HICKORY — App State announced a new campus location at the former Corning Optical Communications Building, located at 800 17th St. NW in Hickory.

“For those who want an App State education but choose to live and work in the Hickory area; for those who may have begun but not completed their undergraduate degrees — App State is here for you,” App State Chancellor Sheri Everts said at the Nov. 19 announcement event.

According to the university, the five-story building — at 225,800 square feet — is larger than any building on App State’s Boone campus, including the 203,000-square-foot Leon Levine Hall of Health Sciences. The building sits on 15.7 acres of land and includes large open spaces, a cafeteria and nearly 700 parking spaces.

App State deans toured the building with Provost Heather Norris and Everts the morning of Nov. 19. Everts said they have already begun discussing the possibilities for academic programs that can be offered here, which are not yet determined.

“I wish the rest of you could have heard their response,” Everts said at an event announcing the campus location. “They were all so excited about space. That’s something we don’t have a great deal of on our Boone campus.”

According to the university, App State recognizes that growth potential in Boone is limited, which is why the university has been looking for areas that have growth capacity and market potential for both on-campus and online programs. This growth, according to the university, will allow App State to continue to “fulfill its educational mission and its responsibility to educate the citizens of the State of North Carolina.”

Until Nov. 19, Everts said Hickory was the largest largest metropolitan area in North Carolina that did not have a major public university campus.

“We are extremely excited — we’re ecstatic — today that Appalachian State University is expanding its presence in Hickory and taking advantage of the former Corning headquarters building to increase educational opportunities in Hickory and to equip our workforce with the skills needed to meet the demands of today’s employers,” said Hank Guess, mayor of Hickory.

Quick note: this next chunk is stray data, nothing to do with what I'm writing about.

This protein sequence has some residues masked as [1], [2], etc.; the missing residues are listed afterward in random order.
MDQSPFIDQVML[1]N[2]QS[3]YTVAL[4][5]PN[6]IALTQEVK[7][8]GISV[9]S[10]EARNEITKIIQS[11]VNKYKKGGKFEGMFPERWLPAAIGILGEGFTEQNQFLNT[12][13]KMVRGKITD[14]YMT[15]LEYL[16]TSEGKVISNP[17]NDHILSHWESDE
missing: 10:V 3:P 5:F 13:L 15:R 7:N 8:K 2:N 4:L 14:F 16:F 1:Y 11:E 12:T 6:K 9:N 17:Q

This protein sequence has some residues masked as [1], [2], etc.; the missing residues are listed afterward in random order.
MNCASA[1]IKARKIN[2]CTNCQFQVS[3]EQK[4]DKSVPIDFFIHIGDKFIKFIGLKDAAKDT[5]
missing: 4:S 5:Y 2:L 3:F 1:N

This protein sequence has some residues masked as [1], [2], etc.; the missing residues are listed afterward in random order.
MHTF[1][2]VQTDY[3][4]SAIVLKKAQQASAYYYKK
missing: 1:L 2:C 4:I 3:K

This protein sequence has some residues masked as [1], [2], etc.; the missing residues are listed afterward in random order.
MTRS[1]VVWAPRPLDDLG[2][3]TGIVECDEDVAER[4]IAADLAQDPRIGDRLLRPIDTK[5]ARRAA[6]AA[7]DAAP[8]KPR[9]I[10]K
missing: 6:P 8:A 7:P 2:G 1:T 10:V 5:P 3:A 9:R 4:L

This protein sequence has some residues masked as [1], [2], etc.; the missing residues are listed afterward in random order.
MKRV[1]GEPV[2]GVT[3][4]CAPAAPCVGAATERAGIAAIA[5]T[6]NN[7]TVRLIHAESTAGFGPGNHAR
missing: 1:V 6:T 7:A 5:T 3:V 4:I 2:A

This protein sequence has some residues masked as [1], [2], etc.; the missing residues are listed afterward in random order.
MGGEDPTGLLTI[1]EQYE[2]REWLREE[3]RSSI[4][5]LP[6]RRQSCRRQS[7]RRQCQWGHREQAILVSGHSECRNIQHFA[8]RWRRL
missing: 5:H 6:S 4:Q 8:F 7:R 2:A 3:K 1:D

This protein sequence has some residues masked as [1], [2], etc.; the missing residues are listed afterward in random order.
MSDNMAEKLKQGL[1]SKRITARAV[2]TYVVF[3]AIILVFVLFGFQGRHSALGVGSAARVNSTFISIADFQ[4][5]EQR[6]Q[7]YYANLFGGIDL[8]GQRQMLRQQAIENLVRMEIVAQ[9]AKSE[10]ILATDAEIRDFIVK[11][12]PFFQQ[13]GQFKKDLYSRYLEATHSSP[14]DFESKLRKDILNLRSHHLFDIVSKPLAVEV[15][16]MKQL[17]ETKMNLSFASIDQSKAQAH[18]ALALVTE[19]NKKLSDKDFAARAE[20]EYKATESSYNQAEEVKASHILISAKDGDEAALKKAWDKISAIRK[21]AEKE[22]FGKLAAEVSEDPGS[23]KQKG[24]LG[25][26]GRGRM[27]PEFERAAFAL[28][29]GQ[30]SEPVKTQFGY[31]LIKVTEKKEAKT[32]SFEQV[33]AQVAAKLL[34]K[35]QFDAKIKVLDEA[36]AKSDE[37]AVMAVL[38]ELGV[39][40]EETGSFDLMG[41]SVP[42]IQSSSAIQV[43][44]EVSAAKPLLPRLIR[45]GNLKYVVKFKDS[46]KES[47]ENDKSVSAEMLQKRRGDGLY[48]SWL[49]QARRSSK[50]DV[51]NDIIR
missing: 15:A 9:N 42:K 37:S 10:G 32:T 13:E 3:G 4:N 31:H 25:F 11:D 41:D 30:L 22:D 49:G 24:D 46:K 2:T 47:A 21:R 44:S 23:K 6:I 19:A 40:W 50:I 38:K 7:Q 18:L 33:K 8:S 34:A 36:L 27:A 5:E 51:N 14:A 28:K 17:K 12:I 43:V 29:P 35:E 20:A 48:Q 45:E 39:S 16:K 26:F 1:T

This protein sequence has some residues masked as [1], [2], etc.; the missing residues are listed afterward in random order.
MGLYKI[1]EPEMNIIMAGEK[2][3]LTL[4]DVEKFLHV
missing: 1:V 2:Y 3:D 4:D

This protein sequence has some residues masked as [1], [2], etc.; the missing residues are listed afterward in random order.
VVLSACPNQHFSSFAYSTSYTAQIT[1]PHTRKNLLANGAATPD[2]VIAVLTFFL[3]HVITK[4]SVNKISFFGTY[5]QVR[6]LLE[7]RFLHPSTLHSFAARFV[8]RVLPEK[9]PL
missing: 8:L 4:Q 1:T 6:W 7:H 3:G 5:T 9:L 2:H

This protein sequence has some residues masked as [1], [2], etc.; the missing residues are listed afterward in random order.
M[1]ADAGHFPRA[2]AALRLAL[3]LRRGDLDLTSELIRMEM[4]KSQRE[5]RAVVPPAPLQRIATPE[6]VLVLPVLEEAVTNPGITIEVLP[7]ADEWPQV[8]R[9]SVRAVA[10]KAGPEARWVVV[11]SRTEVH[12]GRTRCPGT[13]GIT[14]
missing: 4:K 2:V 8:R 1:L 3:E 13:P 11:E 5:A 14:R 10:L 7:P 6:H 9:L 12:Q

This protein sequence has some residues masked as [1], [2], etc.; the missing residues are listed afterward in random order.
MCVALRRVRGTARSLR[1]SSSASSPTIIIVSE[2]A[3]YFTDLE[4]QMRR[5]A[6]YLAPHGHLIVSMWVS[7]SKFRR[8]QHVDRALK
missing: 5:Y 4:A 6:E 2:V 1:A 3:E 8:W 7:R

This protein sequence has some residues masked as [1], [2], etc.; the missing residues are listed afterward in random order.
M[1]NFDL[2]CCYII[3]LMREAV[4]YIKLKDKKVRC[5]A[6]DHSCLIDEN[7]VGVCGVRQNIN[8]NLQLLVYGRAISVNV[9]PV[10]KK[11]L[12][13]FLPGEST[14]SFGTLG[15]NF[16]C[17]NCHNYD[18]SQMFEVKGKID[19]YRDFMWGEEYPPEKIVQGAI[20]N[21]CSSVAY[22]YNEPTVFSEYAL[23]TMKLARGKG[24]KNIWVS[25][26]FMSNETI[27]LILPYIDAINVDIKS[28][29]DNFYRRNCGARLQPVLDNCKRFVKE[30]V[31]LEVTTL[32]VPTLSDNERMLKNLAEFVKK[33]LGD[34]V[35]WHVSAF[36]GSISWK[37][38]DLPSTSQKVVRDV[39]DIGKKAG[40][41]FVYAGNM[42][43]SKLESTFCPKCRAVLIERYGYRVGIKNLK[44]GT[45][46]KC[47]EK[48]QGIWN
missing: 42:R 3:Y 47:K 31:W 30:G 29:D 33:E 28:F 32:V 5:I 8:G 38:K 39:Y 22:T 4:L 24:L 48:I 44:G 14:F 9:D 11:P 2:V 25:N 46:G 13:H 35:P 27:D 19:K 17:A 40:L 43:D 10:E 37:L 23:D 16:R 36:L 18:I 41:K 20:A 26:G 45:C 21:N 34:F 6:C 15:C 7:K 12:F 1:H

The building — which was built in the 1960s — was purchased for $1,017,293.64, which was funded through the university’s endowment fund. Everts said the university will perform a sustainability audit to assess energy and efficiency needs as well as opportunities to advance the university’s sustainability mission.

“This announcement today is another great example of our growth and momentum that we are experiencing here in Hickory as we move forward with our revitalization plans and continue our region’s focus on training and equipping a talented local workforce to serve the growing number of businesses and industries in our community,” Guess aid. “The City of Hickory appreciates Appalachian State’s commitment to empowering human potential through education.”

Scott Millar, president of Catawba County Economic Development Corporation, said the building will be come an iconic facility for the commitment for the region, county and region.

“It becomes another one of those impressive commitments to education that are already within this region,” Millar said.

Millar also thanked Everts and App State others for “seeing and understanding” the future of education and economic development needs in the community and acting on them.

Also in attendance at the Nov. 19 event were state representatives — including Sen. Deanna Ballard (R) and Rep. Ray Pickett (R) — as well as App State Board of Trustee members and members of the chancellors cabinet.

The future App State Hickory Campus has frontage along Hwy 321 and is located less than two miles away from the Hickory Regional Airport and four miles away from Interstate 40. It is also close to downtown Hickory as well as two regional hospitals.

“Our future campus in Hickory will allow us to continue to fulfill the mission we have had since 1899 — to increase access to education,” Everts said in a message to the university community. “We look forward to offering new educational avenues for the more than 371,000 people who live in the Hickory-Lenoir-Morganton metro area, and to contributing to the Greater Hickory community. I am especially appreciative of the overwhelming support we have received from local leaders and government officials.”

More information on when the campus will open as well as what programs will he housed there will be announced at a later date.

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(1) comment

sickofstupid

Indeed, Evans has ruined the once charming town of Boone.

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